Where they could afford to be slow six years ago because they had nothing to lose by being patient, every week in April 2020 that passed without an alternative solution for merchants cost Yoco in terms of income and human resources (they downsized at the end of April).
On April 17, the startup unveiled a suite of four web-only payment features that do not require the use of the card machines. Two major features stand out:
- Payment request: merchants are able to create a sale on their app, generate a link and share with anyone on WhatsApp or email to receive a card payment
- Payment page: the equivalent of a static online store, a merchant creates a page on the app and shares the link to prospective customers. This differs from “payment request” because the link isn’t tied to a particular sale
Beginning with WordPress, Yoco has also started rolling out its payment gateway for merchants who need to securely take payments on their websites.
“We want to make it flexible enough for merchants to customise their solution to their brands without sacrificing that Yoco trust and performance reliability,” Dennis Burford,Yocos engineering lead for online products, says.
For many merchants, this step up is a welcome opportunity to access new customers who already did most of their shopping online before the pandemic. The advantage for Yoco is that merchants will transition from card to online channels with little skepticism, based on the trust built over time.
Where some merchants may have been reluctant towards jumping headfirst into setting up online payments, their familiarity with the card machines would serve as good onboarding. They know why setting up online payments is important and are comfortable with navigation.
Omnichannels: Yoco vs Flutterstack
In the pool of merchants using Yoco for payments, there are now two broad customer segments; those combining the card machines and online payments, and newer customers who use just the online payments.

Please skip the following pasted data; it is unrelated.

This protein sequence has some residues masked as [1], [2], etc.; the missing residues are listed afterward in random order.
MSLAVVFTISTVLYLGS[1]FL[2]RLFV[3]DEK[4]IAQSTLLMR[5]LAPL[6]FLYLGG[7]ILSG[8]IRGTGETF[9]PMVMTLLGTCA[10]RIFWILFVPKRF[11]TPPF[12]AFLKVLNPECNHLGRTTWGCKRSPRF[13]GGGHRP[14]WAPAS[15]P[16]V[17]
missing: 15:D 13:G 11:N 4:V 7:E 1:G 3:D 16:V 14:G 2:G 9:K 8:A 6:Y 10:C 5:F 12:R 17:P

Software is the foundation of both solutions. Each merchant is a digital consumer either way.
But Yoco’s multiple channels cater to the active offline and online demand sides of ecommerce in Africa. The card machine component differentiates it from the online payments and ecommerce offerings provided by Flutterwave and Paystack, the two poster companies of Nigerian fintech.
Where ‘Flutterstack’ gained traction by being primarily gateway companies before entering the storefront space during the pandemic, Yoco strengthened its hand online in an area where it was already active offline.
This is not to say that the store side of things has more volume or value; being the gateway for businesses like Uber, Bolt, MTN or Domino’s Pizza means overseeing millions of transactions with millions of dollars in value.
But all three companies recognise the untapped potential in serving smaller scale businesses. The informal economy, which accounts for 70% of employment in sub-saharan Africa, is the segment to target for future user growth in the ecommerce space.
With growing internet access and smartphone availability, responding to the typical SME’s various needs – whether it is gateway or online store – has become inevitable.
Yoco now has 95,000 users of its payments features in South Africa, but that barely scratches the market.
Just as it will be easy for merchants who start with card machines to migrate to the online channels, merchants who start receiving online (and enjoy it without hassle) will be inclined to get the card machines for their physical operations.
At the moment, their focus is on covering more ground in South Africa before taking serious steps towards expansion. But there is great potential for them to win over traders in other countries who will be pleased to combine the functionalities of a physical payment device with wholly virtual features.